Thank You for your continued support and contributions!
Canvassing opinion again :-)Having dipped my toe in the development waters with pause-on-timeout and at least successfully scratched my own itch - if no-one elses - I'm thinking about the issue of losing your place in a large / long running file.As usual (selfishly) I'm considering my own situation first: I'm listening to an audio book and fall asleep at some point. With pause-on-timeout bringing the sleep-timer in to play, I don't have problems with the player running all night.But if the timeout happened automatically, the chances are that the track isn't at the place I last remember, and I want to resume from that place.Depending on how long my sleep-timeout was, this could be anything from 5 minutes to 5hrs worth of audio to scan through. The accelerated seeking is excellent, but needs a bit of timing and co-ordination.
So I'm thinking about trying a binary search method which would work as follows:1) If the player shuts down as a result of a sleep-timeout, I (or rather RockBox!) remember this fact and when the player is turned on, it's automatically in "binary-search mode".
2) If I leave the player to play unmolested for a period of time (10 seconds, say, enough to get some context), I'm out of binary-search mode and back to business as usual. And the same thing applies if I pause, play, stop FF or REW, I'm out of binary-search mode.3) If however I press "previous track" within 10 seconds, I'm binary-searching; any "next track" or "previous track" presses from this point seek only within the current track.4) The period I start off with is half the period of the sleep timeout. So for convenience imagine my sleep-timeout is, ahem, 64 minutes. "previous track" jumps back 32 minutes. I now have 10 seconds to decide if this is close enough for me to the point where I want to resume.If I don't act and let it play, I'm out of binary-search mode, and back to normality. If I do act, by pressing "next track" or "previous track", I then skip forwards or backwards within the track by 16 minutes in either direction. The process repeats. This time, I move by 8 minutes. And so on and so on until I hit a snippet of audio I'm happy with.5) At any time I can pause or FF / REW, and I'm out of binary search mode.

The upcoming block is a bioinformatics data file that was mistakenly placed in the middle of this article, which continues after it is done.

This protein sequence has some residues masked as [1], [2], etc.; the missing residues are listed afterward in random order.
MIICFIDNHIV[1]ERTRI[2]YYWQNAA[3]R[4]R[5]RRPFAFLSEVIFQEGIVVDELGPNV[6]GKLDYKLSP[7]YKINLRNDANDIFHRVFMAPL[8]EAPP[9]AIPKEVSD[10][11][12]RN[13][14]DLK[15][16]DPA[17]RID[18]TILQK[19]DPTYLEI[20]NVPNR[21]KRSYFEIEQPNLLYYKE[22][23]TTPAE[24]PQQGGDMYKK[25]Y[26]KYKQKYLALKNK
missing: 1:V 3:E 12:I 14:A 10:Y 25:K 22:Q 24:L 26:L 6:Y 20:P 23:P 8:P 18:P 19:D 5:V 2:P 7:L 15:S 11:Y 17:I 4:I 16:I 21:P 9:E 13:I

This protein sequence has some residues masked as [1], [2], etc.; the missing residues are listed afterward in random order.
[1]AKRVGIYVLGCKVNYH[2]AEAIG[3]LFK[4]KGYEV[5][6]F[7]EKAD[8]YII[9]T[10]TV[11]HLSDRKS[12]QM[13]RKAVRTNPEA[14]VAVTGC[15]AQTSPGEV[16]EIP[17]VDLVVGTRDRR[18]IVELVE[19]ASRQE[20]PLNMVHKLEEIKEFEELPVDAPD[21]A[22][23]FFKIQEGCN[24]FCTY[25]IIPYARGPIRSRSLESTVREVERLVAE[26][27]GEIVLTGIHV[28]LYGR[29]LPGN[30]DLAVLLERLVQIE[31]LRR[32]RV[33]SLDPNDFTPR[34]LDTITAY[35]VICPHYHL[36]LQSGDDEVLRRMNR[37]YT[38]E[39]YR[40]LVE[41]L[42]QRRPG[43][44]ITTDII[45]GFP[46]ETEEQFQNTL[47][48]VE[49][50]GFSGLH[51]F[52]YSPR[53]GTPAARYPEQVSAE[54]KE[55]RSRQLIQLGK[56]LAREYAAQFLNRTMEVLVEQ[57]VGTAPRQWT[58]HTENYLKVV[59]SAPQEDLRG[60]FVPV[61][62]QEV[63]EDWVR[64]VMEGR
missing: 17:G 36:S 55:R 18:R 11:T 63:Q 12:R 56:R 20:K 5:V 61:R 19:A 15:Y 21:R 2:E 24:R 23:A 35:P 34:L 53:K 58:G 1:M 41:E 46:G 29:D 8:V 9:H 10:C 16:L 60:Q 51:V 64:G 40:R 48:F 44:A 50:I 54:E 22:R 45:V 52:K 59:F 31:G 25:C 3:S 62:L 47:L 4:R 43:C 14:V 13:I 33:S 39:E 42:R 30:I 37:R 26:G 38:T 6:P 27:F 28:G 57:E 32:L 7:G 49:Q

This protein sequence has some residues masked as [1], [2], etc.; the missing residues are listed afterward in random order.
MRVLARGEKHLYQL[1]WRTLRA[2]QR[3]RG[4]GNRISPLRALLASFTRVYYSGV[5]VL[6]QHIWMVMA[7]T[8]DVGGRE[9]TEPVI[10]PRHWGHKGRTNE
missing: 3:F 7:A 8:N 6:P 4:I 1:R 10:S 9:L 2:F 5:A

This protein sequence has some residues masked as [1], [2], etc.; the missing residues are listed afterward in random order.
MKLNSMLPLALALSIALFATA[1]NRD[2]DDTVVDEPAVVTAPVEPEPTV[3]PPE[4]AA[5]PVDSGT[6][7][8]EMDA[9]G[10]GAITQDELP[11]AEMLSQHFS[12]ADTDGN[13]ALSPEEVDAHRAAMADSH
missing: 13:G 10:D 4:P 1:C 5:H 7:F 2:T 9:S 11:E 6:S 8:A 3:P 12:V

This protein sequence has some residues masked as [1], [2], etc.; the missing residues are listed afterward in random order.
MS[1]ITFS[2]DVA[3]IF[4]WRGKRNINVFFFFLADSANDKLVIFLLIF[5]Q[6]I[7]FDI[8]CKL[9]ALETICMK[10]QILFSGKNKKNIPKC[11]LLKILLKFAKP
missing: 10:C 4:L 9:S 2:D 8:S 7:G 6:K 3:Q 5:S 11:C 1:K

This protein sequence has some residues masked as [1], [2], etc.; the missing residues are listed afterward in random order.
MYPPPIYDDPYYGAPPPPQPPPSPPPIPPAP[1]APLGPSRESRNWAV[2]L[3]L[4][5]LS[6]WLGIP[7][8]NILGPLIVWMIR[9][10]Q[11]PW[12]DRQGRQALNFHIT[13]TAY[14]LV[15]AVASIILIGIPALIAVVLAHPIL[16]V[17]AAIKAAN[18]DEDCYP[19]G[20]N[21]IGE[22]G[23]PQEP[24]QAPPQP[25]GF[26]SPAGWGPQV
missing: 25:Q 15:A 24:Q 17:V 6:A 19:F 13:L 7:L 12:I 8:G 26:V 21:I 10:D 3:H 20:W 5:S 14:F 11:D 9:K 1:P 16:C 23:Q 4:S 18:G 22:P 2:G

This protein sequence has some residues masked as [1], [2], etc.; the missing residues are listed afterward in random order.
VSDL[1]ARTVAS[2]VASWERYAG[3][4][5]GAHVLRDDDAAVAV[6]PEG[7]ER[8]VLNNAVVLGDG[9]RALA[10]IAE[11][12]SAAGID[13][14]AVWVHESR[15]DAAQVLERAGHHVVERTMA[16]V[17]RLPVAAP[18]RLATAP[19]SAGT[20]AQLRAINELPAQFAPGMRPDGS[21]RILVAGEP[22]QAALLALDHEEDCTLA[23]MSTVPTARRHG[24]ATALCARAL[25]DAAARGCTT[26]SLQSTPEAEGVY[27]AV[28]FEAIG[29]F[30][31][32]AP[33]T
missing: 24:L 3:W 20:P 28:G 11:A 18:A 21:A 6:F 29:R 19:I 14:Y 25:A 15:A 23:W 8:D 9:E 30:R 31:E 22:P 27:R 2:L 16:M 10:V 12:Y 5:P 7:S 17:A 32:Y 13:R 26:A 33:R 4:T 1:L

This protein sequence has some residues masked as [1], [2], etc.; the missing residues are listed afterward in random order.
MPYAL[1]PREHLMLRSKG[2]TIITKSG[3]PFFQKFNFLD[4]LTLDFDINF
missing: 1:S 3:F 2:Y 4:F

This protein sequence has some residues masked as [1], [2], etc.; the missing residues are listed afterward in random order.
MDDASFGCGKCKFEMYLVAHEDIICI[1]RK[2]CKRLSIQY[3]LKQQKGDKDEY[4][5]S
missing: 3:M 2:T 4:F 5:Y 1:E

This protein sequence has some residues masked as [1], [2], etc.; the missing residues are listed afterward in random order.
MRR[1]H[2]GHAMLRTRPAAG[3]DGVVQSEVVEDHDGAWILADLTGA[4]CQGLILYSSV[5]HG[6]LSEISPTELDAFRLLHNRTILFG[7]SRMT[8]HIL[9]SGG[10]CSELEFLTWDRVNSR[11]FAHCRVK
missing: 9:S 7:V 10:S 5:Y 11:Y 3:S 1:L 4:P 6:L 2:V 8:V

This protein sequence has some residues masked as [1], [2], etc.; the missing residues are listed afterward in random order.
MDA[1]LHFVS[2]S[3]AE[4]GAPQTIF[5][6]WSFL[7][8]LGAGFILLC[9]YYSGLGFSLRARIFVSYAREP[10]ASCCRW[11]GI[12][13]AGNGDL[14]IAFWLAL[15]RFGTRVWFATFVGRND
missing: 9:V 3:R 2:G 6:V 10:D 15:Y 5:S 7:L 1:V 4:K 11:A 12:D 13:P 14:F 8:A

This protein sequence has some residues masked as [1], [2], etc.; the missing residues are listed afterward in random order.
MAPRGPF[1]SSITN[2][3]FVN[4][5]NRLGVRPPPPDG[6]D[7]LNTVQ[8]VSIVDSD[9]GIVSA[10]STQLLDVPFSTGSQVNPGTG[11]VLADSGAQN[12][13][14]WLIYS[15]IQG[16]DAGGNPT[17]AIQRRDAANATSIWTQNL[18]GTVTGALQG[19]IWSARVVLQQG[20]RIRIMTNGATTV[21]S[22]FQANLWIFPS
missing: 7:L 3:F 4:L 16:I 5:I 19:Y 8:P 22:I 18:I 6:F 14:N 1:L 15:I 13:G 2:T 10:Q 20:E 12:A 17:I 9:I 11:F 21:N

This way, I can "feel" my way to the point I want to get to in the track without having to see a progress bar or have any kind of tricky audio preview. Aside from my own selfish reasons for wanting to try it, a few other thoughts occur:1) If there is only a single track in the playlist, this could be the default mode.2) If a track is above a certain length, this could be the default mode entered when the track is started. Again "normal" mode would be reset if FF / REW / PAUSE was pressed
3) There may be some general advantages for partially sighted / blind people attempting to navigate to a certain point in a long track. I'd guess reading out the position might be an option when a section has been skipped.
Any thoughts?I'm not certain if there are other combinations that are available in play mode that would mean you can binary-search at any time without a clash? (double "next track" or double "prev track"?).
If there were, general "modeless" binary search could start off with half the remaining time in the forward direction, and half the played time in the backward direction. This would seem like a very fast way to get to a specific point without arcade type reflexes :-)
Page created in 0.15 seconds with 43 queries.